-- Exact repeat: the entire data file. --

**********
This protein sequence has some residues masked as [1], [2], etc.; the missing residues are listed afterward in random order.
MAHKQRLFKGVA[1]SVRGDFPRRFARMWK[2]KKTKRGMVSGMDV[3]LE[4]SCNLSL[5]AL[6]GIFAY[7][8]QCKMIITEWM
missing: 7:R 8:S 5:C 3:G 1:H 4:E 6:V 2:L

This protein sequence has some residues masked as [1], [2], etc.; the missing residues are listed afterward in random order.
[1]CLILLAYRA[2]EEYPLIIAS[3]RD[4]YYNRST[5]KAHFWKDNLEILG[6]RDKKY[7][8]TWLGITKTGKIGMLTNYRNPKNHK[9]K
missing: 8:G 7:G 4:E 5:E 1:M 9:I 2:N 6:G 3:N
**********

This protein sequence has some residues masked as [1], [2], etc.; the missing residues are listed afterward in random order.
MAHKQRLFKGVA[1]SVRGDFPRRFARMWK[2]KKTKRGMVSGMDV[3]LE[4]SCNLSL[5]AL[6]GIFAY[7][8]QCKMIITEWM
missing: 7:R 8:S 5:C 3:G 1:H 4:E 6:V 2:L

This protein sequence has some residues masked as [1], [2], etc.; the missing residues are listed afterward in random order.
[1]CLILLAYRA[2]EEYPLIIAS[3]RD[4]YYNRST[5]KAHFWKDNLEILG[6]RDKKY[7][8]TWLGITKTGKIGMLTNYRNPKNHK[9]K
missing: 8:G 7:G 4:E 5:E 1:M 9:I 2:N 6:G 3:N